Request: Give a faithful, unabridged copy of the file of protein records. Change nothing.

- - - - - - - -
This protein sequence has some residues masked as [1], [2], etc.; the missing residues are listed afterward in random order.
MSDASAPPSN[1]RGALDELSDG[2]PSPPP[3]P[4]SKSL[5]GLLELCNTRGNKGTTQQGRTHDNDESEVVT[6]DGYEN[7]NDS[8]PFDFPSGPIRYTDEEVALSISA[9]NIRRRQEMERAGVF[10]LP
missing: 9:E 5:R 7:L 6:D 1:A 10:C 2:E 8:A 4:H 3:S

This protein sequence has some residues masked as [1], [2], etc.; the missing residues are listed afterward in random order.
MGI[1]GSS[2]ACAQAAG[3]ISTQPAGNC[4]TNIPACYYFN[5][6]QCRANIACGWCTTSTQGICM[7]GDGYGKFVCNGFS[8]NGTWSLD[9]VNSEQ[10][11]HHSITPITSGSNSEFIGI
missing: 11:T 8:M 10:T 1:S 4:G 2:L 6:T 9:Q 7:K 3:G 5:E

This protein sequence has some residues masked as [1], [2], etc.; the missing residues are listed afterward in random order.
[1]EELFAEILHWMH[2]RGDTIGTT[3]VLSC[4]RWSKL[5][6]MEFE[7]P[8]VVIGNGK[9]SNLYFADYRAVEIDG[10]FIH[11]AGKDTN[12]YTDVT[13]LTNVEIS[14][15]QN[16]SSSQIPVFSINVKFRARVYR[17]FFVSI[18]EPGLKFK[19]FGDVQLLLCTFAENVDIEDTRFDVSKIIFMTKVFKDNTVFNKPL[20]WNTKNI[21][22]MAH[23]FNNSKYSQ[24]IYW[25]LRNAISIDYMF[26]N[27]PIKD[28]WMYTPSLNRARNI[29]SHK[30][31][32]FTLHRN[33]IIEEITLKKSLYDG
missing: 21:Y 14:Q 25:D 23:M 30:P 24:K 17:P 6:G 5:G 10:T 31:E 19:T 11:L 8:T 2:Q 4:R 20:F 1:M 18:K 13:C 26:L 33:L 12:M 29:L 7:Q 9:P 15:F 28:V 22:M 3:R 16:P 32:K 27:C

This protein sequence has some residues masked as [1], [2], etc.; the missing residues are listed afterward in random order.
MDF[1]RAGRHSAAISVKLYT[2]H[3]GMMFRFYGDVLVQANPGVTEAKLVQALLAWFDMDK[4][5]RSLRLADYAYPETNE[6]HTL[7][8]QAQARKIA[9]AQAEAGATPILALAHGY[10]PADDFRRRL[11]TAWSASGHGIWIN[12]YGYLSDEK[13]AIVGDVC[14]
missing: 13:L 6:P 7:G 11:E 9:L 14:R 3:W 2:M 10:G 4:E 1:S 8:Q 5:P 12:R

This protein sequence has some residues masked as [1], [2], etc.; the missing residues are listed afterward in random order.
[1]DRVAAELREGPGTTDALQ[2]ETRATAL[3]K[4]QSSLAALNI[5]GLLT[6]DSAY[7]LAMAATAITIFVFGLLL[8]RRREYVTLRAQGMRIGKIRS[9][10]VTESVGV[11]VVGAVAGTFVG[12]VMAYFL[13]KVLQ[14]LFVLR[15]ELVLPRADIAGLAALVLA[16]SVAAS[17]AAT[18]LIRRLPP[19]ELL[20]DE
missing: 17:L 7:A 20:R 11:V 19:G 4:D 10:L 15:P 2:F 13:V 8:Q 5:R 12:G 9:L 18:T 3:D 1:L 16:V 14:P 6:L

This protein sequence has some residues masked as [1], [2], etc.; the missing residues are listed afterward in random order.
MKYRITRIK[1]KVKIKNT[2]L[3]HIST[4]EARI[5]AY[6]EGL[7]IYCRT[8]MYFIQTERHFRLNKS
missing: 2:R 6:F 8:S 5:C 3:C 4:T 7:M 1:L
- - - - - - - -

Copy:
This protein sequence has some residues masked as [1], [2], etc.; the missing residues are listed afterward in random order.
MSDASAPPSN[1]RGALDELSDG[2]PSPPP[3]P[4]SKSL[5]GLLELCNTRGNKGTTQQGRTHDNDESEVVT[6]DGYEN[7]NDS[8]PFDFPSGPIRYTDEEVALSISA[9]NIRRRQEMERAGVF[10]LP
missing: 9:E 5:R 7:L 6:D 1:A 10:C 2:E 8:A 4:H 3:S

This protein sequence has some residues masked as [1], [2], etc.; the missing residues are listed afterward in random order.
MGI[1]GSS[2]ACAQAAG[3]ISTQPAGNC[4]TNIPACYYFN[5][6]QCRANIACGWCTTSTQGICM[7]GDGYGKFVCNGFS[8]NGTWSLD[9]VNSEQ[10][11]HHSITPITSGSNSEFIGI
missing: 11:T 8:M 10:T 1:S 4:G 2:L 6:T 9:Q 7:K 3:G 5:E

This protein sequence has some residues masked as [1], [2], etc.; the missing residues are listed afterward in random order.
[1]EELFAEILHWMH[2]RGDTIGTT[3]VLSC[4]RWSKL[5][6]MEFE[7]P[8]VVIGNGK[9]SNLYFADYRAVEIDG[10]FIH[11]AGKDTN[12]YTDVT[13]LTNVEIS[14][15]QN[16]SSSQIPVFSINVKFRARVYR[17]FFVSI[18]EPGLKFK[19]FGDVQLLLCTFAENVDIEDTRFDVSKIIFMTKVFKDNTVFNKPL[20]WNTKNI[21][22]MAH[23]FNNSKYSQ[24]IYW[25]LRNAISIDYMF[26]N[27]PIKD[28]WMYTPSLNRARNI[29]SHK[30][31][32]FTLHRN[33]IIEEITLKKSLYDG
missing: 21:Y 14:Q 25:D 23:M 30:P 24:K 17:P 6:G 5:G 10:T 31:E 19:T 11:L 8:T 2:Q 4:R 20:F 1:M 18:K 13:C 26:L 33:L 12:M 29:L 7:Q 9:P 15:F 28:V 22:M 3:R 16:P 32:K 27:C

This protein sequence has some residues masked as [1], [2], etc.; the missing residues are listed afterward in random order.
MDF[1]RAGRHSAAISVKLYT[2]H[3]GMMFRFYGDVLVQANPGVTEAKLVQALLAWFDMDK[4][5]RSLRLADYAYPETNE[6]HTL[7][8]QAQARKIA[9]AQAEAGATPILALAHGY[10]PADDFRRRL[11]TAWSASGHGIWIN[12]YGYLSDEK[13]AIVGDVC[14]
missing: 13:L 6:P 7:G 11:E 9:L 14:R 3:W 2:M 10:G 4:E 1:S 8:Q 5:P 12:R

This protein sequence has some residues masked as [1], [2], etc.; the missing residues are listed afterward in random order.
[1]DRVAAELREGPGTTDALQ[2]ETRATAL[3]K[4]QSSLAALNI[5]GLLT[6]DSAY[7]LAMAATAITIFVFGLLL[8]RRREYVTLRAQGMRIGKIRS[9][10]VTESVGV[11]VVGAVAGTFVG[12]VMAYFL[13]KVLQ[14]LFVLR[15]ELVLPRADIAGLAALVLA[16]SVAAS[17]AAT[18]LIRRLPP[19]ELL[20]DE
missing: 17:L 7:A 20:R 11:V 19:G 4:D 10:L 15:P 2:F 13:V 8:Q 5:R 12:G 9:L 18:T 3:D 1:L 16:V 14:P 6:L

This protein sequence has some residues masked as [1], [2], etc.; the missing residues are listed afterward in random order.
MKYRITRIK[1]KVKIKNT[2]L[3]HIST[4]EARI[5]AY[6]EGL[7]IYCRT[8]MYFIQTERHFRLNKS
missing: 2:R 6:F 8:S 5:C 3:C 4:T 7:M 1:L